Earlier this month the court-appointed monitor overseeing the city's progress on police reform said Seattle still had steps to take before it's compliant with its U.S. Department of Justice settlement, the 2012 consent decree. The city attorney's office is now asking the court to rule otherwise: support that the city is done. At least, with the first phase.
The city attorney's office on Friday asked U.S. District Judge James Robart to determine Seattle compliant with the consent decree, arguing that the monitor's 10 assessments was enough to show the city has ended its pattern of excessive force. If the Western District of Washington court rules that SPD has complied, the city would still have to show it stays that way for another two years.
“We will continue to work, through the consent decree and under continued oversight from the monitor and court, to sustain the important reforms that have already taken place, build upon them, and implement the city’s recent police accountability ordinance to ensure that reform will continue long after the end of federal oversight," city attorney Pete Holmes said in a statement.
The decision, by Holmes and Mayor Tim Burgess, would be the first time the city explicitly asks for the "full compliance" status from Robart since the process for police reform began five years ago. The DOJ sued the city and found patterns within the Seattle Police Department for excessive force and biased policing.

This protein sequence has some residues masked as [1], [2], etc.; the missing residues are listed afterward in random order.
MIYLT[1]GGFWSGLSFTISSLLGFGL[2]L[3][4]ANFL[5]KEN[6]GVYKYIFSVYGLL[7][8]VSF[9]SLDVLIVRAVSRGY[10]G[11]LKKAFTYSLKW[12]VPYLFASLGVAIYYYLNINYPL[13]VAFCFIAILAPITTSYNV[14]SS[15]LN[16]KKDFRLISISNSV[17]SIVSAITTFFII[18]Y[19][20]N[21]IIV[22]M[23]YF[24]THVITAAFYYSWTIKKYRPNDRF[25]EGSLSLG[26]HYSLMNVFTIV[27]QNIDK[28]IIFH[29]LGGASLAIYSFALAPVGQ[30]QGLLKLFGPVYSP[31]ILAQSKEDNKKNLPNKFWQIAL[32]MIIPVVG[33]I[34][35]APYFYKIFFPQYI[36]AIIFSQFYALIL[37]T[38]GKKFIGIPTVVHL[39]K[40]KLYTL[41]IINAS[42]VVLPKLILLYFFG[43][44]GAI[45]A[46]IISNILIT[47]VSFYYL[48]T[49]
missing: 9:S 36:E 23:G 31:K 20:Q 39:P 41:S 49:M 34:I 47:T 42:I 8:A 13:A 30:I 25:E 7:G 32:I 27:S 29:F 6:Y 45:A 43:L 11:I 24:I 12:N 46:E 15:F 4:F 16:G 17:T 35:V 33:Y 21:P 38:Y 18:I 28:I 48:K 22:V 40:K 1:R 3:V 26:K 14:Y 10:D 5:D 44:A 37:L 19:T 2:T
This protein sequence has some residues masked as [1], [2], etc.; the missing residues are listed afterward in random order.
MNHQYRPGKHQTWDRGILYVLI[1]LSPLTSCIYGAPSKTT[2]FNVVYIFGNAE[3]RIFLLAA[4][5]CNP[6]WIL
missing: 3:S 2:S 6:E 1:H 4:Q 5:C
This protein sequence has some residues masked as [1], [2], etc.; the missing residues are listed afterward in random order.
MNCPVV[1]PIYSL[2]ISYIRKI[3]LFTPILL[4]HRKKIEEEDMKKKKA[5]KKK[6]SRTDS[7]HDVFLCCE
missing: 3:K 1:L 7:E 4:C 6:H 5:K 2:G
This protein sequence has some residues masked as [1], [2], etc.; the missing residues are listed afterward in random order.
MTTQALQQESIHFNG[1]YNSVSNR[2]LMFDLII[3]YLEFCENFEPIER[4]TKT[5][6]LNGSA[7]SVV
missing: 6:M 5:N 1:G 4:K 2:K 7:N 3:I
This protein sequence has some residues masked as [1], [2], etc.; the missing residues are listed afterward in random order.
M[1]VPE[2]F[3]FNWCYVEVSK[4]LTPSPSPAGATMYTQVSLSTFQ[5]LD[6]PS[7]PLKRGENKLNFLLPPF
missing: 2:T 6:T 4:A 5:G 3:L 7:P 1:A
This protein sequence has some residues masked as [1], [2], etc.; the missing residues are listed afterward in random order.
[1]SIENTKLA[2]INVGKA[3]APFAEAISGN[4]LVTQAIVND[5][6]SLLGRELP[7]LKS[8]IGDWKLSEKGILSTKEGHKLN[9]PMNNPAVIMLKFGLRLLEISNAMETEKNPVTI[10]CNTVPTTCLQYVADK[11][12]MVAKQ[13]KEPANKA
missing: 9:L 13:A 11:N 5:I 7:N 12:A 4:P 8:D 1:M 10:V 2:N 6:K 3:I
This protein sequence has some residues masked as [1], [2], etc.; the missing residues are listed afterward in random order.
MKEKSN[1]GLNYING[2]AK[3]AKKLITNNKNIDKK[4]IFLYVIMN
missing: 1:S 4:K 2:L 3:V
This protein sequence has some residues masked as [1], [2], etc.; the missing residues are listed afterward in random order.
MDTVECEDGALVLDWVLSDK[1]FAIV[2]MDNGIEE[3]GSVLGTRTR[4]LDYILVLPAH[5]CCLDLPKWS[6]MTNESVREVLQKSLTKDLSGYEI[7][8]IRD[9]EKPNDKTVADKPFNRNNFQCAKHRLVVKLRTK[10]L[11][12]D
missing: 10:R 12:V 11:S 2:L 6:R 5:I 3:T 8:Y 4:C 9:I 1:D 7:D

"The court should not require (the) city to address the 'outstanding elements' and other tasks in the monitor's recent compliance report before declaring full and effective compliance, despite the monitor's well-intentioned interest in exceeding the requirements of the consent decree," assistant city attorney Josh Johnson wrote in the statement. "The city shares that interest; it has embraced reform and taken it beyond what the decree requires. SPD's revised policies and practices exceed the requirements of the decree and have become nationally-lauded models."
That puts the city in conflict with court-appointed monitor Merrick Bobb's report earlier this month, which said the city made "great progress"—and out of the 10 assessments, Bobb said the city met all of them—but fell short of saying the city was compliant. Bobb listed some unfinished business, like labor negotiations with police unions and determining whether systemic issues were involved with the June shooting of Charleena Lyles.
Another point Bobb made: filling the position of the independent inspector general—"perhaps the single most important guarantee that the SPD will continue to practice constitutional policing beyond the life of the consent decree."